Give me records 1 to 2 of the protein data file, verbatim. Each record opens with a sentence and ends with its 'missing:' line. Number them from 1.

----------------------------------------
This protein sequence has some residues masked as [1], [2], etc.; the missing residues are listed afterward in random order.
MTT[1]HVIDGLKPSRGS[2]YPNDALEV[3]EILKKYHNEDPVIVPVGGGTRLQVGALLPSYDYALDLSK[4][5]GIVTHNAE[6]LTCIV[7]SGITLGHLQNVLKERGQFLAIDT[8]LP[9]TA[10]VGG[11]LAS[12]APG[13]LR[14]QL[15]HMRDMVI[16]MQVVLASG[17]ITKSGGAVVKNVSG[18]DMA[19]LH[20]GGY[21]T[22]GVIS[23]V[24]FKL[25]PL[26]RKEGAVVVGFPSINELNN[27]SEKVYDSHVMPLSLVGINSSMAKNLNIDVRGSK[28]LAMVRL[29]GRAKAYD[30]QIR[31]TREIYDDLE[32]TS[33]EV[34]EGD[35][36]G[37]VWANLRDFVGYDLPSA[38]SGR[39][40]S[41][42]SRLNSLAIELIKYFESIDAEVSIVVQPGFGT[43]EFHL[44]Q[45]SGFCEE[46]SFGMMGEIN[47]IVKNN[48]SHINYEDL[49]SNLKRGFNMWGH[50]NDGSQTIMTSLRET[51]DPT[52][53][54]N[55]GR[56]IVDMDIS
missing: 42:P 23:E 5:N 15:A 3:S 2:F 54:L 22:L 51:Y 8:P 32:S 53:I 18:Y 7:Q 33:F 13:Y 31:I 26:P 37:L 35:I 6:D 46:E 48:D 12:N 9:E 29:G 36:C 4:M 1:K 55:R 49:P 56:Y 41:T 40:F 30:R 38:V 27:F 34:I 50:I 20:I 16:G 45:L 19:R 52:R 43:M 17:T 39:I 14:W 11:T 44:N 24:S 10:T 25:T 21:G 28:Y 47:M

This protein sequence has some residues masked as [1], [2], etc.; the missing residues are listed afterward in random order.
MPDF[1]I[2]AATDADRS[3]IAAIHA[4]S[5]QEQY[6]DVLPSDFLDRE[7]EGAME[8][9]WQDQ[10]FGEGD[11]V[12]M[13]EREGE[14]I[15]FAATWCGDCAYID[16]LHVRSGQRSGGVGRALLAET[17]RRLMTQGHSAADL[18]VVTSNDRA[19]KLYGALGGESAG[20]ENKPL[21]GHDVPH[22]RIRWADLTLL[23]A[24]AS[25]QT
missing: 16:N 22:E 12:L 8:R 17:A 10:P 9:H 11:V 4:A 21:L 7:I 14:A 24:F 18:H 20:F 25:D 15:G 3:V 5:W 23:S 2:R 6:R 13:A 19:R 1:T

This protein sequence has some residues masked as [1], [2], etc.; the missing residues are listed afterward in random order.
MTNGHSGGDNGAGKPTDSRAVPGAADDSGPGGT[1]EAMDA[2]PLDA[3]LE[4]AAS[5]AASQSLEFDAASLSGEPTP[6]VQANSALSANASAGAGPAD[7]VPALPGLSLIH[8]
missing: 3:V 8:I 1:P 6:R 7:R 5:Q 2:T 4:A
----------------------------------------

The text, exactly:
This protein sequence has some residues masked as [1], [2], etc.; the missing residues are listed afterward in random order.
MTT[1]HVIDGLKPSRGS[2]YPNDALEV[3]EILKKYHNEDPVIVPVGGGTRLQVGALLPSYDYALDLSK[4][5]GIVTHNAE[6]LTCIV[7]SGITLGHLQNVLKERGQFLAIDT[8]LP[9]TA[10]VGG[11]LAS[12]APG[13]LR[14]QL[15]HMRDMVI[16]MQVVLASG[17]ITKSGGAVVKNVSG[18]DMA[19]LH[20]GGY[21]T[22]GVIS[23]V[24]FKL[25]PL[26]RKEGAVVVGFPSINELNN[27]SEKVYDSHVMPLSLVGINSSMAKNLNIDVRGSK[28]LAMVRL[29]GRAKAYD[30]QIR[31]TREIYDDLE[32]TS[33]EV[34]EGD[35][36]G[37]VWANLRDFVGYDLPSA[38]SGR[39][40]S[41][42]SRLNSLAIELIKYFESIDAEVSIVVQPGFGT[43]EFHL[44]Q[45]SGFCEE[46]SFGMMGEIN[47]IVKNN[48]SHINYEDL[49]SNLKRGFNMWGH[50]NDGSQTIMTSLRET[51]DPT[52][53][54]N[55]GR[56]IVDMDIS
missing: 42:P 23:E 5:N 15:A 3:S 2:F 54:L 22:L 51:Y 8:P 32:S 53:I 18:Y 7:Q 33:F 13:Y 31:I 26:P 37:L 35:I 6:D 46:E 48:D 12:N 9:E 29:G 36:C 4:M 1:K 55:R 49:P 56:Y 41:T 40:F 30:R 38:V 27:F 34:I 50:I 20:I 16:G 45:L 19:R 52:R 43:M 17:T 39:I 14:W 11:T 44:N 24:S 10:T 25:T 21:G 28:Y 47:M

This protein sequence has some residues masked as [1], [2], etc.; the missing residues are listed afterward in random order.
MPDF[1]I[2]AATDADRS[3]IAAIHA[4]S[5]QEQY[6]DVLPSDFLDRE[7]EGAME[8][9]WQDQ[10]FGEGD[11]V[12]M[13]EREGE[14]I[15]FAATWCGDCAYID[16]LHVRSGQRSGGVGRALLAET[17]RRLMTQGHSAADL[18]VVTSNDRA[19]KLYGALGGESAG[20]ENKPL[21]GHDVPH[22]RIRWADLTLL[23]A[24]AS[25]QT
missing: 16:N 22:E 12:L 8:R 17:A 10:P 9:H 11:V 4:A 21:L 7:I 14:A 24:F 18:H 20:F 25:D 15:G 3:V 5:W 23:S 2:R 6:R 13:A 19:R 1:T